The most likely explanation as to why the autosomal genotype is less relevant to the final sterility phenotype, however, is that the same recessive–dominant interactions that are presumed to cause F1 hybrid sterility are also the major factors affecting backcross hybrid sterility. Backcross individuals have one entire set of chromosomes from the backcross parent (Fig. 1), and thus an entire complement of any dominant autosomal interactors that may reside in the genome. In this scenario, the presence of any recessive X chromosome interactor would render an individual sterile, explaining the strong correlation of X genotype with backcross hybrid sterility. If this is true, then the disproportionately larger number of recessive autosomal loci that have been found (Masly and Presgraves 2007) may contribute less overall to hybrid sterility than the less-abundant dominant loci. Because this comparison was only able to be completed for Drosophila, data from other taxonomic groups would allow for an assessment of whether this is a more universal trend. It is also possible that my failure to detect a consistent effect of the autosomes is due to the inviability of certain genotypes, preventing those individuals from being scored. Although this cannot be ruled out, the dominance of these interactors and their effects would have to follow an inconsistent pattern to create the inconsistent pattern observed for sterility.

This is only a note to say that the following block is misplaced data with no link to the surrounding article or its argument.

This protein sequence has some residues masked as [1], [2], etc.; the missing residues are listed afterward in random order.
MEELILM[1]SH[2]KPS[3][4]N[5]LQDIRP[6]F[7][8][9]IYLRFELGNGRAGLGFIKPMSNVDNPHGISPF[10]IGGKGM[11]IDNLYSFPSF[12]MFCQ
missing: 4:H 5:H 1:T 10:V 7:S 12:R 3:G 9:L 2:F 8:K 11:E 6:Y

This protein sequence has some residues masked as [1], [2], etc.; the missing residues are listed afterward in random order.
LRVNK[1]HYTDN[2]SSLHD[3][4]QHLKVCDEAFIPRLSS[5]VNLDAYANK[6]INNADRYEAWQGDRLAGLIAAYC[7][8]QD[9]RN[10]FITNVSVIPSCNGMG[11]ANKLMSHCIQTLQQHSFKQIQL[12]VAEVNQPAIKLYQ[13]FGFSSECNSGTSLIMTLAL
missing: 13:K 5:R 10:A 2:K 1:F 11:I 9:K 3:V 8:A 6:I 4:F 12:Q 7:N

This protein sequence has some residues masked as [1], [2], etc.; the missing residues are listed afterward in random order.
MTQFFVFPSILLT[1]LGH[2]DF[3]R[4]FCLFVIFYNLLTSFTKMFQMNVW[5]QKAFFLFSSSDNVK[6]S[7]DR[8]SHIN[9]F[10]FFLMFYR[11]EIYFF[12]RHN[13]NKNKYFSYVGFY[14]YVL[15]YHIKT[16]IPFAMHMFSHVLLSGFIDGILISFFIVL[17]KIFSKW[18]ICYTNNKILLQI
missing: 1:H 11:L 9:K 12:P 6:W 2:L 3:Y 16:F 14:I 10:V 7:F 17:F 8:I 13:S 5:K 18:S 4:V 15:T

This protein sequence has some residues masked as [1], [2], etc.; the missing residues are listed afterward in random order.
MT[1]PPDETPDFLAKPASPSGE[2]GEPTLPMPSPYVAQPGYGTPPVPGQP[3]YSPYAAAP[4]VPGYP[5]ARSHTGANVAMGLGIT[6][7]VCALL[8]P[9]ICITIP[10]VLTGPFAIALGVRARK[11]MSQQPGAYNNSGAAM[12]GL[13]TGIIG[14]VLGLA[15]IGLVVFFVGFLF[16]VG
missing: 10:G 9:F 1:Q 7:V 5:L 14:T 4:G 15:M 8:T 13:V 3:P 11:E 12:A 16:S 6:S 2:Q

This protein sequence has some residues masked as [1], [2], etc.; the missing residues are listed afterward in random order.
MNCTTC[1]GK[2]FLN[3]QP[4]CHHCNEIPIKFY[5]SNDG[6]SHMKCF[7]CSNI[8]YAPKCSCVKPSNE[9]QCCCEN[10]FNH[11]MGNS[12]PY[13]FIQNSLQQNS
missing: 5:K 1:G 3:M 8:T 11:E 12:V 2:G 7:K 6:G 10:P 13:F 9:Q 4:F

The second trend is that the amount of heterospecificity is highly correlated with the directionality of backcross sterility (Fig. 4). In other words, the backcross direction that produces offspring that have a greater amount of heterospecificity is also the direction of backcross that produces a greater proportion of sterile offspring, suggesting that differential levels of heterospecificity may cause the directionality of sterility observed in backcross hybrids. Unlike the data presented above, there was not a strong effect of the X chromosome driving this directionality, and it instead appears to be driven by the heterospecificty of the autosomes. This complement increases the number of recessive–dominant interactions that are possible, whereas decreasing the number of recessive–recessive interactions that are possible (the scenario depicted in Fig. 2E). As seen in the correlations with sterility, it again appears that recessive–recessive interactions may not play as strong of a role as recessive–dominant interactions. Although these comparisons cover a broad range of taxa, from flies and mosquitoes to plants, it is still a very small sample of organisms with which to make this comparison. Additionally, the X chromosome data contain far fewer genotypes than the autosomal data (Table 3), and thus a wider variety of taxa with more extensive marker data is needed to resolve this discrepancy.